Kai Kahele


Photo: Kai Kahele

  • Age | 48
  • Occupation | Hawaiian Airlines Pilot
  • Where did you grow up | Miloliʻi and Hilo, Moku o Keawe
  • Schooling | UH Mānoa
  • Current residence | Hilo, Moku o Keawe
  • Website | www.hawaiinotforsale.com
  1. Housing is the foundational underpinning of a strong and vibrant community. Our failure to deliver affordability over time has broken up families and is a leading factor in our “brain drain,” as younger generations have left Hawaiʻi to find affordability elsewhere. My housing commitment is to unpack the complexity and get back to the basics. Government must play a role in helping, not hindering affordable housing development, and today’s opportunity, especially with the flow of federal funds, is for federal, state and county levels of government to invest in our community by building a regional infrastructure of roads, water, sewer and public facilities. As governor, my job will be to lead and facilitate these efforts. The Department of Hawaiian Home Lands plays a critical role in the housing crisis of Native Hawaiians and with the influx of state funds and federal NAHASDA funds whomever the next governor decides to appoint as director and deputy director of DHHL will be critical to the agency’s future success.
  2. For agriculture, we want to be sustainable and self-sufficient, which will increase our food security. Sustainability is when we grow what we eat and eat what we grow. As governor, I will:
    1) Increase to 3% as part of the governor’s budget to the 2023 Legislature dedicated to the Department of Agriculture, (up 2.6% from the current 0.4%) with an eye on rebuilding the DOA budget to pre-2008 levels with inflation factored; 2) Establish a governor’s task force for the purposes of developing legislation requiring the purchase of local food products, including ʻulu, kalo, and ʻuala for the state government school, prison, and hospital systems; 3) Water: modernizing our irrigation systems will require enormous investments and is one of my top priorities; 4) Propose a dedicated funding stream to supplement Hawaiʻi agricultural projects and environmental protection; 5) Require all administrator-level staff to have procurement delegation to generate contracts and have 25% of their staff that can seek, apply for, manage/administer funding from federal, state, and other sources.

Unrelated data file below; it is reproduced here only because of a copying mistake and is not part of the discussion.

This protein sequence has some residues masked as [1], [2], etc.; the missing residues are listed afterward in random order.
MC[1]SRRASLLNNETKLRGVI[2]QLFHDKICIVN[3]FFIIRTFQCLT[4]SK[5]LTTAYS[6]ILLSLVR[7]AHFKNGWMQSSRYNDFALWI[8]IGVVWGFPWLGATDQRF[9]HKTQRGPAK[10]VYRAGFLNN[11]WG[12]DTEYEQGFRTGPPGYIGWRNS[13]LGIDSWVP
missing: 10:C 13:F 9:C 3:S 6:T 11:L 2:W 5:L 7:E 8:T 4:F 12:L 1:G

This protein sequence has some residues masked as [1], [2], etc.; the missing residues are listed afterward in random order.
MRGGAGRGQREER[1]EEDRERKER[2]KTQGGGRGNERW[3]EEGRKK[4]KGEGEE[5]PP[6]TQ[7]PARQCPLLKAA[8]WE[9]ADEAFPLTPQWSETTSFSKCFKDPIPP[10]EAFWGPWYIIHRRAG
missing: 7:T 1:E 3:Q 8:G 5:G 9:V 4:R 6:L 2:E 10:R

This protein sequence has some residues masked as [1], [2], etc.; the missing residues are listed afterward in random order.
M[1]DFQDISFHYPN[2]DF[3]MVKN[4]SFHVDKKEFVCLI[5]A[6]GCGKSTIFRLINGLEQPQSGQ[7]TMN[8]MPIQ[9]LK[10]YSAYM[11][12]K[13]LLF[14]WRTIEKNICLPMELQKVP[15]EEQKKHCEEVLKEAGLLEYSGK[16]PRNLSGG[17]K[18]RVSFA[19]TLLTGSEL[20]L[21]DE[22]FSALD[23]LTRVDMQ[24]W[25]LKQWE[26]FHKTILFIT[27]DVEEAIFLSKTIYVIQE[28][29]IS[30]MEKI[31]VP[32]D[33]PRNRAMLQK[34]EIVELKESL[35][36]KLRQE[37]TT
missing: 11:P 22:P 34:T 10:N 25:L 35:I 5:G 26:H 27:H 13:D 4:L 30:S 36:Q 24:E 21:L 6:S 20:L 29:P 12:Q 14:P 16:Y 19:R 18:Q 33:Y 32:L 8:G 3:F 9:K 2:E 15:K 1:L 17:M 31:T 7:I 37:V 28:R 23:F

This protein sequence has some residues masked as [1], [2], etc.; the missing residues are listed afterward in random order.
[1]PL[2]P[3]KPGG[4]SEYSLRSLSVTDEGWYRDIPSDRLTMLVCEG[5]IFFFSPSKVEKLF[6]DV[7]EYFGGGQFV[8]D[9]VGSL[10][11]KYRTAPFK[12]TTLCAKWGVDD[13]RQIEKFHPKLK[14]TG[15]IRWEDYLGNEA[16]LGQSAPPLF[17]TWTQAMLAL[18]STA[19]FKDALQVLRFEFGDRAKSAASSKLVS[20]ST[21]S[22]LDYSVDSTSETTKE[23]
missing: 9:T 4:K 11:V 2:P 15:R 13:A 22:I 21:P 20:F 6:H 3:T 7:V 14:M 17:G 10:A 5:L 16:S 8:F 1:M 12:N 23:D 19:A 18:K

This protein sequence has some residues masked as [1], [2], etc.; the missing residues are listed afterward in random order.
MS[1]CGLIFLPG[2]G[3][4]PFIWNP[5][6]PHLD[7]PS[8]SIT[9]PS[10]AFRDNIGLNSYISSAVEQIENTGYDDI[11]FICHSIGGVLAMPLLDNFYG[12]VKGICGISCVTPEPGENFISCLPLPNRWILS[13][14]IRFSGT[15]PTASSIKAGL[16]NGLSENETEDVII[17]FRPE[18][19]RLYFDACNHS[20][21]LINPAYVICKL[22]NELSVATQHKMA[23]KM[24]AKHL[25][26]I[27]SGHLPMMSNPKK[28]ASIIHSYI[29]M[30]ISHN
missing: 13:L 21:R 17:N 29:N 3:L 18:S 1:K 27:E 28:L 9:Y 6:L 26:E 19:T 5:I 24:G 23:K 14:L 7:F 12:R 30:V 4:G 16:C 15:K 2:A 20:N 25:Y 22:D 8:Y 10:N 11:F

3. The single most important goal for the state and nation is the advancement of the health, safety, welfare and education of its citizens. The fact that the state is not meeting its mandate in the constitution of providing Hawaiian language immersion education within our DOE schools is unacceptable. As Hawaiʻi’s governor, I would appoint a member to the Board of Education that has experience in Hawaiian language immersion education. I would then direct my deputy chief of staff to do a comprehensive review in collaboration with the BOE to identify all schools that currently do not have any Hawaiian language immersion instruction. Working together with the University of Hawaiʻi, we desperately need more Native Hawaiian speakers.
    Our next governor must move Hawaiʻi forward as a collective through the myriad of issues facing the Hawaiian community. This will require tough conversations within and with Hawaiian communities, leaders, and stakeholders. It will also require tough conversations with public and private decision-makers. We will never achieve our potential to serve Hawaiʻi’s people and place if we don’t find a way to resolve these issues and collectively move forward.

Yes/No Questions for Gubernatorial Candidates (4)

  1. Yes
  2. Yes
  3. Yes
  4. Yes

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